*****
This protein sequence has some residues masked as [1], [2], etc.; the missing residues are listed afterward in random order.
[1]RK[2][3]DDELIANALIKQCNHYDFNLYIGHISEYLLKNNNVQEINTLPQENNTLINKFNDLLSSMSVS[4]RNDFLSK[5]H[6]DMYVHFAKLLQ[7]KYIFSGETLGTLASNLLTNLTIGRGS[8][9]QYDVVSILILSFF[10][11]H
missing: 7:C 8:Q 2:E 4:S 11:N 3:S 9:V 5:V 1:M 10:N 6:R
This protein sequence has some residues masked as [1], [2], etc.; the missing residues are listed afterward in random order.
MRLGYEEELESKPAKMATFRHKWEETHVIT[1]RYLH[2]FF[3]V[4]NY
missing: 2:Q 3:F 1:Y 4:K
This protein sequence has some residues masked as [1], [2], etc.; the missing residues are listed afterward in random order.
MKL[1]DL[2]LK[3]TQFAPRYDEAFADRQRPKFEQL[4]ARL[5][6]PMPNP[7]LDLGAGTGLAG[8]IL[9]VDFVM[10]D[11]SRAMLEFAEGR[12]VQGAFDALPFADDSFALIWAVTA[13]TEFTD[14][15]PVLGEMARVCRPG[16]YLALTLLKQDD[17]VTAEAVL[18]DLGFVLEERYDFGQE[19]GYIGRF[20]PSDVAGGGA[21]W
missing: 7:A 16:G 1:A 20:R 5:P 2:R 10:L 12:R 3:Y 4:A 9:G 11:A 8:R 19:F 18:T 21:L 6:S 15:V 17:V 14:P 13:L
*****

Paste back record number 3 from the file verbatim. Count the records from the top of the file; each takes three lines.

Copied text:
This protein sequence has some residues masked as [1], [2], etc.; the missing residues are listed afterward in random order.
MKL[1]DL[2]LK[3]TQFAPRYDEAFADRQRPKFEQL[4]ARL[5][6]PMPNP[7]LDLGAGTGLAG[8]IL[9]VDFVM[10]D[11]SRAMLEFAEGR[12]VQGAFDALPFADDSFALIWAVTA[13]TEFTD[14][15]PVLGEMARVCRPG[16]YLALTLLKQDD[17]VTAEAVL[18]DLGFVLEERYDFGQE[19]GYIGRF[20]PSDVAGGGA[21]W
missing: 7:A 16:G 1:A 20:R 5:P 2:R 10:L 12:R 3:Y 4:A 9:G 11:A 8:R 19:F 18:T 21:L 6:S 15:V 17:V 14:P 13:L